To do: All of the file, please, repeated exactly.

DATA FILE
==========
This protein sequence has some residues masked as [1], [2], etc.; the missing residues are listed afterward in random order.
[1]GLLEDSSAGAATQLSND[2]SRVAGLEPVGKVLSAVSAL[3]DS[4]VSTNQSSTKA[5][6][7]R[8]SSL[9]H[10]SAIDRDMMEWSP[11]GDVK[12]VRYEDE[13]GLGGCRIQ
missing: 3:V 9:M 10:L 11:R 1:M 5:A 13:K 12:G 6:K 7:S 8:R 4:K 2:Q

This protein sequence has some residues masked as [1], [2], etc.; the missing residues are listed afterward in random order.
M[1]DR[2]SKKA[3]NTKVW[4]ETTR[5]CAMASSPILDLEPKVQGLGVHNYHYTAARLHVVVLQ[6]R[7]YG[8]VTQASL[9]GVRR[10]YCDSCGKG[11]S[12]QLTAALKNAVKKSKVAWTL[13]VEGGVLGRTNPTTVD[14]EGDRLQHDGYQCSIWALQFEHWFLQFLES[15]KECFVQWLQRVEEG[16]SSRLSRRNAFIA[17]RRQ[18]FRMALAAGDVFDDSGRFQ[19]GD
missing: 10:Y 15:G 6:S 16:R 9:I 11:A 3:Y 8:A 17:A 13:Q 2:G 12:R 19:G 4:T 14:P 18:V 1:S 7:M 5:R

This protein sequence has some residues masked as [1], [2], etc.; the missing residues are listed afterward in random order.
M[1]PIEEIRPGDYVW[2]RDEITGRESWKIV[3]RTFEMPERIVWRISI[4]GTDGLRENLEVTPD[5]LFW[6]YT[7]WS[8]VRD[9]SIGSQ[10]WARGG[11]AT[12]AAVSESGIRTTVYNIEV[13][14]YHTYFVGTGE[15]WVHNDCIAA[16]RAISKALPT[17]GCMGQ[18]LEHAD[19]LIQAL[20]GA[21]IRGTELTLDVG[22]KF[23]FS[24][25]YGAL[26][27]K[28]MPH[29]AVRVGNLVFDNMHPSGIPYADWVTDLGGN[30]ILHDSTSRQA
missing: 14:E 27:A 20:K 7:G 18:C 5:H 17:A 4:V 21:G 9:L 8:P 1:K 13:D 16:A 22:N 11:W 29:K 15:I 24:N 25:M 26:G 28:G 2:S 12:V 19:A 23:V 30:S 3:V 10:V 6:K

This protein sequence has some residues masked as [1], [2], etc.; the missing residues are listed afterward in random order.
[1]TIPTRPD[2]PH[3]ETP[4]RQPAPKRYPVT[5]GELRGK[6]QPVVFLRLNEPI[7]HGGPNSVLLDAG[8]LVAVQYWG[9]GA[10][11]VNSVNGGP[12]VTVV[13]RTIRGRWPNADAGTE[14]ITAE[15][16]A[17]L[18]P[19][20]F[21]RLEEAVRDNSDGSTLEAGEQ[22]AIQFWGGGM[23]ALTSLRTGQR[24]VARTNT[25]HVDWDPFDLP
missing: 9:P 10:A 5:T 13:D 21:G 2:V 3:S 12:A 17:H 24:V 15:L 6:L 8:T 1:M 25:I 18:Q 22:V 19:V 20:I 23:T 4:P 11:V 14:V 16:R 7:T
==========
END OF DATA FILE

This protein sequence has some residues masked as [1], [2], etc.; the missing residues are listed afterward in random order.
[1]GLLEDSSAGAATQLSND[2]SRVAGLEPVGKVLSAVSAL[3]DS[4]VSTNQSSTKA[5][6][7]R[8]SSL[9]H[10]SAIDRDMMEWSP[11]GDVK[12]VRYEDE[13]GLGGCRIQ
missing: 3:V 9:M 10:L 11:R 1:M 5:A 13:K 12:G 6:K 7:S 8:R 4:K 2:Q

This protein sequence has some residues masked as [1], [2], etc.; the missing residues are listed afterward in random order.
M[1]DR[2]SKKA[3]NTKVW[4]ETTR[5]CAMASSPILDLEPKVQGLGVHNYHYTAARLHVVVLQ[6]R[7]YG[8]VTQASL[9]GVRR[10]YCDSCGKG[11]S[12]QLTAALKNAVKKSKVAWTL[13]VEGGVLGRTNPTTVD[14]EGDRLQHDGYQCSIWALQFEHWFLQFLES[15]KECFVQWLQRVEEG[16]SSRLSRRNAFIA[17]RRQ[18]FRMALAAGDVFDDSGRFQ[19]GD
missing: 10:Y 15:G 6:S 16:R 9:I 11:A 3:Y 8:A 17:A 13:Q 2:G 12:R 19:G 4:T 14:P 18:V 1:S 7:M 5:R

This protein sequence has some residues masked as [1], [2], etc.; the missing residues are listed afterward in random order.
M[1]PIEEIRPGDYVW[2]RDEITGRESWKIV[3]RTFEMPERIVWRISI[4]GTDGLRENLEVTPD[5]LFW[6]YT[7]WS[8]VRD[9]SIGSQ[10]WARGG[11]AT[12]AAVSESGIRTTVYNIEV[13][14]YHTYFVGTGE[15]WVHNDCIAA[16]RAISKALPT[17]GCMGQ[18]LEHAD[19]LIQAL[20]GA[21]IRGTELTLDVG[22]KF[23]FS[24][25]YGAL[26][27]K[28]MPH[29]AVRVGNLVFDNMHPSGIPYADWVTDLGGN[30]ILHDSTSRQA
missing: 14:E 27:A 20:K 7:G 18:C 5:H 17:A 4:V 21:G 9:L 8:P 1:K 13:D 16:A 22:N 11:W 29:K 15:I 24:N 25:M 26:G 28:G 2:S 12:V 19:A 23:V 30:S 3:V 10:V 6:K

This protein sequence has some residues masked as [1], [2], etc.; the missing residues are listed afterward in random order.
[1]TIPTRPD[2]PH[3]ETP[4]RQPAPKRYPVT[5]GELRGK[6]QPVVFLRLNEPI[7]HGGPNSVLLDAG[8]LVAVQYWG[9]GA[10][11]VNSVNGGP[12]VTVV[13]RTIRGRWPNADAGTE[14]ITAE[15][16]A[17]L[18]P[19][20]F[21]RLEEAVRDNSDGSTLEAGEQ[22]AIQFWGGGM[23]ALTSLRTGQR[24]VARTNT[25]HVDWDPFDLP
missing: 9:P 10:A 5:T 13:D 21:G 2:V 3:S 12:A 17:H 24:V 15:L 6:L 8:T 1:M 25:I 18:Q 22:V 19:V 20:I 23:T 4:P 11:V 14:V 16:R 7:T